Bhopal: With scavenged human excreta in hands, local activists of Madhya Pradesh’s Shivpuri district protested against manual scavenging inside the Public Health Engineering Department’s (PHED’s) district office. The protest was organised on the occasion of the 70th Constitution Day, demanding equal rights for sanitation workers and immediate ban on manual scavenging.
Later, in a letter to the Shivpuri collector Anugraha P, they demanded immediate stop on the practice of manual scavenging and hazardous sewer cleaning in the Shivpuri Municipal Area. They also demanded that FIRs be lodged against the defaulting officers under the under Section 2(j) of the Scheduled Caste and Scheduled Tribe (Prevention of Atrocities) Act.
The activists claimed that in Shivpuri district, which witnessed the highest number of sewer deaths in the state in 2017-18, hundreds of sanitation workers are still engaged in the practice of manual scavenging.
According to the National Commission for Safai Karamcharis (NCSK) report 2017-18, in Madhya Pradesh, out of the six sewer deaths, four took place in Shivpuri alone. Even in 2016 and 2014, four cleaners (two each year) died due to asphyxia inside the sewer.
The cleaning and maintenance of the old sewer network in Shivpuri is managed by PHED. As per an RTI reply by PHE department, from the year 2013 till date, no safety devices or equipment have been provided to the employees engaged in the cleaning of sewers.
Nevertheless, there are 700 sanitation workers under the Shivpuri Municipal Corporation, out of which 25-30% are engaged in scavenging human excreta as most of the government buildings, including quarters of government officials and old houses, are constructed in the old style, wherein the human waste directly goes to the drains.
The activists have also demanded the district collector’s office to conduct a survey for identifying manual scavengers and provide safety equipment and protective gear as listed under the Prohibition of Employment as Manual Scavengers and Their Rehabilitation Act 2013. There was also a demand to conduct a survey of all old style latrines in Shivpuri Municipal area within a fortnight.
An activist, Geeti Mohapatra said, “This issue came to the fore when we encountered some safai karamcharis (sanitation workers) cleaning the drain behind the Babu (government officials) quarters. These safai karamcharis were engaged in removing human excreta which flowed from homes and into the open drains by the side of the road. They were not provided with any safety equipment whatsoever and were only provided with a shovel for cleaning.”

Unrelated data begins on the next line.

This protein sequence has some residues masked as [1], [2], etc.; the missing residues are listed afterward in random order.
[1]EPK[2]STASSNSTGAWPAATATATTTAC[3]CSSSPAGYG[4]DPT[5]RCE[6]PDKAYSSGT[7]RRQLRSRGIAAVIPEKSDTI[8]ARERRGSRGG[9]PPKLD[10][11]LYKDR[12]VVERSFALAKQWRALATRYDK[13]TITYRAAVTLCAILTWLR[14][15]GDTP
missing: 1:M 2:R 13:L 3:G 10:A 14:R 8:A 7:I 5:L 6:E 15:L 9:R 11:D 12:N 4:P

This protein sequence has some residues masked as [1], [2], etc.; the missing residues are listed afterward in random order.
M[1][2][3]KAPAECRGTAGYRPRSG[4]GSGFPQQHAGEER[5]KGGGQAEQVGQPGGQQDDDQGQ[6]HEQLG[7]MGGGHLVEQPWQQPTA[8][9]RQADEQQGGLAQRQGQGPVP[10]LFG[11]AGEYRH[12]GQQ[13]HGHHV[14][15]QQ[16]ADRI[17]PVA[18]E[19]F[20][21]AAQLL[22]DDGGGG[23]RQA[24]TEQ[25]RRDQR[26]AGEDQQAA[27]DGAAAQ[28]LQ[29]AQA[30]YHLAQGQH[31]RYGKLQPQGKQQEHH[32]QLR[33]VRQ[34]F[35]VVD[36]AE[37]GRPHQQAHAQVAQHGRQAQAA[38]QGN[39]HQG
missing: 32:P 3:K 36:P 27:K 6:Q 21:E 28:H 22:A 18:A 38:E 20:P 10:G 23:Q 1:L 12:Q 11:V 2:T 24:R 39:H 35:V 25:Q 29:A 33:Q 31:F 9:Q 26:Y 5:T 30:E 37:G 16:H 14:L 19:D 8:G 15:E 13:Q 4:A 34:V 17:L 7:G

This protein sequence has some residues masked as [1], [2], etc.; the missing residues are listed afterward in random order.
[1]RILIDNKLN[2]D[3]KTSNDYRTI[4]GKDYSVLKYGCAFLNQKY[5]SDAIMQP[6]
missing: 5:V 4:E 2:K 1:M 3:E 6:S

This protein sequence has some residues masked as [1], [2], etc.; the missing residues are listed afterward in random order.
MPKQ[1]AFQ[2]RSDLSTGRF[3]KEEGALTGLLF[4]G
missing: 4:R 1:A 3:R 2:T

This is just one instance of this inhuman practice coming to light, she said, adding that, “On conducting a preliminary fact finding, we have found that the practice is still carried out in various parts of Shivpuri, such as behind Vidyadevi Hospital, near Jal Mandir and Kamalaganj, near the government officials’ quarters.”
Another activist, Abhay Jain said, “When we raised the matter before the concerned officials about why this prohibited manual scavenging is still being practised, they replied that they have provided all the equipment to carry out the task. It is shocking but they don’t even know the difference between manual scavenging and sewer cleaning.” However, any such claims by the officials of providing protective gear are refuted by the RTI reply, he pointed out.
On September 19, 2019, activists had lodged a complaint with the State Human Rights Commission during their visit to Shivpuri. Acting on the complaint, the collector was given 15 days to report on the issue of manual scavenging and cleaning of hazardous sewers. “Even after almost two months, no report whatsoever has been given by the collector while the practice of manual scavenging continues to create a mockery of the Constitution of India,” said Jitendra Majhi, an activist.
“If such inhuman practice doesn’t stop and the collector doesn’t present the report within the next two weeks, then we will bring 50 samples of human waste to the collector’s janta darbar,” he said.
When contacted, collector Anugraha P said, “The workers are not cleaning drains with bare hands but using equipment. In any case, they are not removing excreta but cleaning drains. There needs to be a behavioural change to end this practice, which may take time. We will spread awareness about it.”
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